# Dark Energy contribution to plasma temperature in galaxy clusters?

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• Suekdccia
Suekdccia
TL;DR Summary
Dark Energy contribution to isothermal temperature of plasma in clusters of galaxies?
I have a question about this work called "Dark energy and key physical parameters of clusters of galaxies"*There, towards the end, the authors talk about the isothermal velocities and tempreature parameters of the gas and particles circulating between galaxies in clusters. In particular they calculate the isothermal plasma temperature (equation 37)I can note there is a contribution from a dark energy parameter in that equation (the cube root of the dark energy density value is present in the equation, which should give a large number as the dark energy density in space is small). I tried to ask the authors themselves, but they only told me that "*Temperature is defined from virial relation. It contains Dark Energy due to its antigravity*"Does it mean that dark energy contributes to the value of that temperature? Does dark energy help to increase the value of that temperature?* https://arxiv.org/abs/1206.1433

Suekdccia said:
Does it mean that dark energy contributes to the value of that temperature?
Do you understand what the authors meant by "temperature is defined from virial relation"?

PeterDonis said:
Do you understand what the authors meant by "temperature is defined from virial relation"?
That the temperature is given by the virial theorem. If so, particles would reach a maximum turn-around radius and then fall into the overdensity and the potential energy would be transofrmed into kinetic energy. But how can dark energy contribute to this?

Suekdccia said:
That the temperature is given by the virial theorem.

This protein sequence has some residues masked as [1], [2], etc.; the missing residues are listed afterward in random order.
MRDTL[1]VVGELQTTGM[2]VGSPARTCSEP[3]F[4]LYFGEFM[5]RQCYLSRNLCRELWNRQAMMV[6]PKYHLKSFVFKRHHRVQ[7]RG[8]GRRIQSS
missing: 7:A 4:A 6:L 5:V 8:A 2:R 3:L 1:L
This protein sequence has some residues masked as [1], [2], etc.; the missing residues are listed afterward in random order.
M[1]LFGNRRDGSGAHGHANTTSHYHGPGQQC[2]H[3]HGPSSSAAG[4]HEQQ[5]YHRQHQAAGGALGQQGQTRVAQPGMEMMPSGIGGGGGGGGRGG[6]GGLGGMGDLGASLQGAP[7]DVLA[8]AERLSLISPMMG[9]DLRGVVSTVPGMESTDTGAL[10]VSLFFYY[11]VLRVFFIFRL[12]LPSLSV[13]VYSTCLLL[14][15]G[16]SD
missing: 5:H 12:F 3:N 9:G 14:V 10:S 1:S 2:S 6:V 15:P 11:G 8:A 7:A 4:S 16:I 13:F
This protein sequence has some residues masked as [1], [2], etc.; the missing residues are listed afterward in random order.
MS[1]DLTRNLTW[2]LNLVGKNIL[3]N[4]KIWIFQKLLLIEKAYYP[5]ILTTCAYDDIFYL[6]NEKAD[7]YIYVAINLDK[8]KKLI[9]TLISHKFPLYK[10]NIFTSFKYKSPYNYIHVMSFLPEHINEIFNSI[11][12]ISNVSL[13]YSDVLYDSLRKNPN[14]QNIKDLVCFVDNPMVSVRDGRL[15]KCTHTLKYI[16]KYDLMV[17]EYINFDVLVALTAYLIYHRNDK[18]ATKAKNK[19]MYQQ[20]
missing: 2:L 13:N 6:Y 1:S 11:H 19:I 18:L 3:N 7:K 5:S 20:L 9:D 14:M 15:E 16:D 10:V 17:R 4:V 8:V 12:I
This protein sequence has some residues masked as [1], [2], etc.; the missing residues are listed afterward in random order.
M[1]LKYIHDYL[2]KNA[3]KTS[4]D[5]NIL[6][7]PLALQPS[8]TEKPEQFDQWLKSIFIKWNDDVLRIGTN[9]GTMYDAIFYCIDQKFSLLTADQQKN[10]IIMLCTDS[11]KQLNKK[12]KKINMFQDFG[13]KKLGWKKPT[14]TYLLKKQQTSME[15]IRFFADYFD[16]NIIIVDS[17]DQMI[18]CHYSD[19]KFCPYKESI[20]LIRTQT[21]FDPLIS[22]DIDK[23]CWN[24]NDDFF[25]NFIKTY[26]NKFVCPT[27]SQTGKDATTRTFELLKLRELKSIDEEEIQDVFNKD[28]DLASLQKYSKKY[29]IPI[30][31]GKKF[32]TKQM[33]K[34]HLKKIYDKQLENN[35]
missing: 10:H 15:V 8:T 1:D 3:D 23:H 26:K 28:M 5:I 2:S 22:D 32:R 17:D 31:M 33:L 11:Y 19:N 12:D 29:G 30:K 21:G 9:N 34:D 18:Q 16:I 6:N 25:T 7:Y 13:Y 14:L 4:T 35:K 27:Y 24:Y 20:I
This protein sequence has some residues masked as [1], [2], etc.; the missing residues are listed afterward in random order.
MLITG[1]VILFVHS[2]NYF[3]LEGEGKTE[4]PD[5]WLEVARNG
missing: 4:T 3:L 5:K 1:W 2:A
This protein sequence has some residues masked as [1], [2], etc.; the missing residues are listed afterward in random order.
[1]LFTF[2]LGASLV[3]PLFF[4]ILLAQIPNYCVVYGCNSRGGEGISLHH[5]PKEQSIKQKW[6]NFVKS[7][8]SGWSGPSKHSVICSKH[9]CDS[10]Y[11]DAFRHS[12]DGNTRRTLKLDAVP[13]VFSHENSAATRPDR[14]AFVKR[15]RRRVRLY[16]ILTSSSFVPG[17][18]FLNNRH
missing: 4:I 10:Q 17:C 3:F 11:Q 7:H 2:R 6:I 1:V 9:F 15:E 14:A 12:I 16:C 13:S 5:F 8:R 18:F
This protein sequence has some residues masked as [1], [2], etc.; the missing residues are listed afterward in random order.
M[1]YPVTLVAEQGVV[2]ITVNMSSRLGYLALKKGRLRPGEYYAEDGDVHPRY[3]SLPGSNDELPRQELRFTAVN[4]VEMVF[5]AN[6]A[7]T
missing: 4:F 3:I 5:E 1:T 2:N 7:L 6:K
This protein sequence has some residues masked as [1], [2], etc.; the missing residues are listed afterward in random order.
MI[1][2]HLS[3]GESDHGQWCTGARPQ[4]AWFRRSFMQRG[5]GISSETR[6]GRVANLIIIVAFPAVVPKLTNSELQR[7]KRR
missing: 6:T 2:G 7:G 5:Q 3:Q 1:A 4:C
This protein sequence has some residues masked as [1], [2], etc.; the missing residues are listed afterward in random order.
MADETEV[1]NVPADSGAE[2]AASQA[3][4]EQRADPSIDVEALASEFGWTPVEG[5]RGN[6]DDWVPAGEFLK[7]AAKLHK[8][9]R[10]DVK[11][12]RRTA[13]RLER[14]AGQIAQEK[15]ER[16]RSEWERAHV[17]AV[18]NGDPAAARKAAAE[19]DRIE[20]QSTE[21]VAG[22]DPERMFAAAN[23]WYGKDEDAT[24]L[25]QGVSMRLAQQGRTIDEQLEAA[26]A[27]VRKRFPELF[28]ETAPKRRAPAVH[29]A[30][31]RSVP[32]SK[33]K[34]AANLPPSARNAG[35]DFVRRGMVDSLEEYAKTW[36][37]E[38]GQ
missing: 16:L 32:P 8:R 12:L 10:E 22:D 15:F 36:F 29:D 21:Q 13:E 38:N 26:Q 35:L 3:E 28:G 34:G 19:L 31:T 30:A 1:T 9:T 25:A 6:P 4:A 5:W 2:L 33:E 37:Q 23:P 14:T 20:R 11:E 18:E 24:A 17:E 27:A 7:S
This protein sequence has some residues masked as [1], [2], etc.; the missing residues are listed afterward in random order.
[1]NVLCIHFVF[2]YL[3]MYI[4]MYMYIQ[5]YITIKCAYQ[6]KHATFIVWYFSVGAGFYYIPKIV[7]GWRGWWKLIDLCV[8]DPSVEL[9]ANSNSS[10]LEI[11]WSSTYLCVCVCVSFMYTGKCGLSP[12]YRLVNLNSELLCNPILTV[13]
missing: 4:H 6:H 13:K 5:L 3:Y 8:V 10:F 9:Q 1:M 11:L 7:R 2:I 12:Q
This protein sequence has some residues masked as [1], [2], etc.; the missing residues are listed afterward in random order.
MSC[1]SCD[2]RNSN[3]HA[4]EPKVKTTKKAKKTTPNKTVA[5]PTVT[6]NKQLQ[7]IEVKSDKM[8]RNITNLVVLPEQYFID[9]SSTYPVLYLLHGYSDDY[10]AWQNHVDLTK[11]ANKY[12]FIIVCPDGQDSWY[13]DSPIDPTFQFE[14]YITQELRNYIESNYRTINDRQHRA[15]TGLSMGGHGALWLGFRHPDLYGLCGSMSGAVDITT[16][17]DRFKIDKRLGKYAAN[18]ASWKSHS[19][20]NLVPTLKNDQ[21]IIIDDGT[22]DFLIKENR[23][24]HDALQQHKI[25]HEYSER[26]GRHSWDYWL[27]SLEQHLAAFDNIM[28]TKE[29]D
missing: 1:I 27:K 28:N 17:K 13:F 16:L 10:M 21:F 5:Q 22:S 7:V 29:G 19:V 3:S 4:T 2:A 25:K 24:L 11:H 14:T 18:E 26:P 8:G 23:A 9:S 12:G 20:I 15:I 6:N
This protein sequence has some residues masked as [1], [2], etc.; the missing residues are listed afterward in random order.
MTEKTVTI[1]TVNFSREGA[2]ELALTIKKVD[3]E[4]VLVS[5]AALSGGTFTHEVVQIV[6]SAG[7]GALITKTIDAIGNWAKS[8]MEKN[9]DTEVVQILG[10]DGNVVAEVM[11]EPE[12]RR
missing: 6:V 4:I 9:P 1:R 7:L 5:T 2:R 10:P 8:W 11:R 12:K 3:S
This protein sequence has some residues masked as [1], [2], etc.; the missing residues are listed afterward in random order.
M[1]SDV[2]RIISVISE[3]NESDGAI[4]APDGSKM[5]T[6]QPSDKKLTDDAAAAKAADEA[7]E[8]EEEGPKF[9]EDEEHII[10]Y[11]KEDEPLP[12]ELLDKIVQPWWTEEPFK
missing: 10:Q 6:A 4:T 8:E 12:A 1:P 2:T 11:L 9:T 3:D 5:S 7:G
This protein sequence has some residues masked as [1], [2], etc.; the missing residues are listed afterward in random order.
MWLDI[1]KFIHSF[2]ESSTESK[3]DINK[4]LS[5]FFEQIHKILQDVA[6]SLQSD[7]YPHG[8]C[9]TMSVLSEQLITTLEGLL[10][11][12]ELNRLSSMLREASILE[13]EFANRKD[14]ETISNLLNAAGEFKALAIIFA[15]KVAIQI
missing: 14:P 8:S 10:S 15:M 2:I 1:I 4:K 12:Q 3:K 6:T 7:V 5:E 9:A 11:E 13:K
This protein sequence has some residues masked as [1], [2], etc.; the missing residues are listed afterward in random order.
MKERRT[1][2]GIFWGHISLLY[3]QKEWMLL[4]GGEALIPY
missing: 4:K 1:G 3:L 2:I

Yes. And where does the virial theorem come from? How is it derived?

Suekdccia said:
If so, particles would reach a maximum turn-around radius and then fall into the overdensity and the potential energy would be transofrmed into kinetic energy.
No such thing has to happen for the virial theorem to apply. The virial theorem relates the time averages of potential energy and kinetic energy (and the latter is in turn directly related to temperature).

Suekdccia said:
how can dark energy contribute to this?
By modifying the potential energy. Looking at how the virial theorem is derived should make this evident.

PeterDonis said:
Yes. And where does the virial theorem come from? How is it derived?No such thing has to happen for the virial theorem to apply. The virial theorem relates the time averages of potential energy and kinetic energy (and the latter is in turn directly related to temperature).By modifying the potential energy. Looking at how the virial theorem is derived should make this evident.
Mmmh that is what I was thinking, if dark energy modifies the potential energy (presumably making it larger, as particles would be less bound and could reach a higher distance) then kinetic energy should be greater as well and thus temperature increases.But the authors themselves say in this paper (https://arxiv.org/abs/1109.1215, sections 3 & 4) that the potential energy (and therefore the kinetic energy) is decreased in the presence of dark energy (because when things fall into the overdensity, dark energy affects the gravitational pull, thus reducing the energy) so according to this, temperature should be lower (as kinetic energy is also reduced because there is less potential energy). This is what I don't really understand